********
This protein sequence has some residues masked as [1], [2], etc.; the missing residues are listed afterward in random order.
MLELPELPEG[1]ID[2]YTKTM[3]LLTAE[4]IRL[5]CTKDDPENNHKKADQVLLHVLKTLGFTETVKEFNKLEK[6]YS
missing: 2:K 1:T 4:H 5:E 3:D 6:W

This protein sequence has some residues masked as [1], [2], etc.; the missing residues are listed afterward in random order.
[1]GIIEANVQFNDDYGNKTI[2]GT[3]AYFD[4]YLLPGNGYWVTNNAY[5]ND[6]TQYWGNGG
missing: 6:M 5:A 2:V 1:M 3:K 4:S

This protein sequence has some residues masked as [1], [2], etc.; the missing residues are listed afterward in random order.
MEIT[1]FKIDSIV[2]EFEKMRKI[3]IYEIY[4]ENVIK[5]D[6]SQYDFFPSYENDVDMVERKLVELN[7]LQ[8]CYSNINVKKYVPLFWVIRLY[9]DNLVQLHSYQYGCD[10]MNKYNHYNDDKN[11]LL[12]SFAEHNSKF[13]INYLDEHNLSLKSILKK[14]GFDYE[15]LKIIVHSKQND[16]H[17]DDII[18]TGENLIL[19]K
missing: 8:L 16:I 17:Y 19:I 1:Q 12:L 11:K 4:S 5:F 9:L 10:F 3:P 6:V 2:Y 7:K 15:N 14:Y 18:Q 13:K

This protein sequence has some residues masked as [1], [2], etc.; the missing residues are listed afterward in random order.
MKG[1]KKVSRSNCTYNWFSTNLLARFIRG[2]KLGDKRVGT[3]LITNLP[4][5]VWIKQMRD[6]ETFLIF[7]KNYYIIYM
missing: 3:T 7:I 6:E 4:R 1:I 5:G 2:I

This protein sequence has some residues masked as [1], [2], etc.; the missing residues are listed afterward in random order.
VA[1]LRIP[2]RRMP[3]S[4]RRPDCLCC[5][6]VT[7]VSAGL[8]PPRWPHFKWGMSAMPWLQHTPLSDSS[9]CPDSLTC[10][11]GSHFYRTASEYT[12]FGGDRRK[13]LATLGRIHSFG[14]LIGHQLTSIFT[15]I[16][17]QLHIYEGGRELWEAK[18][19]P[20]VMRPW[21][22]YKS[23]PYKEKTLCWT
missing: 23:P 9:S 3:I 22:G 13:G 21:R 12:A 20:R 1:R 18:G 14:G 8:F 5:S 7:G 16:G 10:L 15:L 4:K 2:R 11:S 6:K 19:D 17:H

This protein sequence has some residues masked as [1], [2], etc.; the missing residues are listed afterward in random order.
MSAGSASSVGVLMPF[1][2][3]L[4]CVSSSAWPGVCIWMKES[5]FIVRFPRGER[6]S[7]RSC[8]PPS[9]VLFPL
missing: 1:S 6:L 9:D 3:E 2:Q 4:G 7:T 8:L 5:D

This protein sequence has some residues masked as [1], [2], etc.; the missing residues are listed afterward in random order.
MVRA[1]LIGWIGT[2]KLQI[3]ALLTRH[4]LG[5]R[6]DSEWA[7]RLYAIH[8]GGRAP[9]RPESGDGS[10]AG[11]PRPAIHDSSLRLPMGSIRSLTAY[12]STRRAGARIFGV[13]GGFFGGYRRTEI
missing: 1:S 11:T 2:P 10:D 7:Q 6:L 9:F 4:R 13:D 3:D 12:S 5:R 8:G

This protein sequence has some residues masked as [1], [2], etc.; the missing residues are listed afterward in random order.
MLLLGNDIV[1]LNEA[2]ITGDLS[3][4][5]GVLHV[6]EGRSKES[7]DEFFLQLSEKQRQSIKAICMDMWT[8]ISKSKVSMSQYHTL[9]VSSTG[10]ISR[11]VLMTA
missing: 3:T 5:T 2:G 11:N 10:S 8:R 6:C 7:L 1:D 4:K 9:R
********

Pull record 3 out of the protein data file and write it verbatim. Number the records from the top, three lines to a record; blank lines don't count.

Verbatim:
This protein sequence has some residues masked as [1], [2], etc.; the missing residues are listed afterward in random order.
MEIT[1]FKIDSIV[2]EFEKMRKI[3]IYEIY[4]ENVIK[5]D[6]SQYDFFPSYENDVDMVERKLVELN[7]LQ[8]CYSNINVKKYVPLFWVIRLY[9]DNLVQLHSYQYGCD[10]MNKYNHYNDDKN[11]LL[12]SFAEHNSKF[13]INYLDEHNLSLKSILKK[14]GFDYE[15]LKIIVHSKQND[16]H[17]DDII[18]TGENLIL[19]K
missing: 8:L 16:I 17:Y 19:I 1:Q 12:L 11:K 4:S 5:F 9:L 10:F 3:P 6:V 2:Y 7:K 15:N 14:Y 18:Q 13:K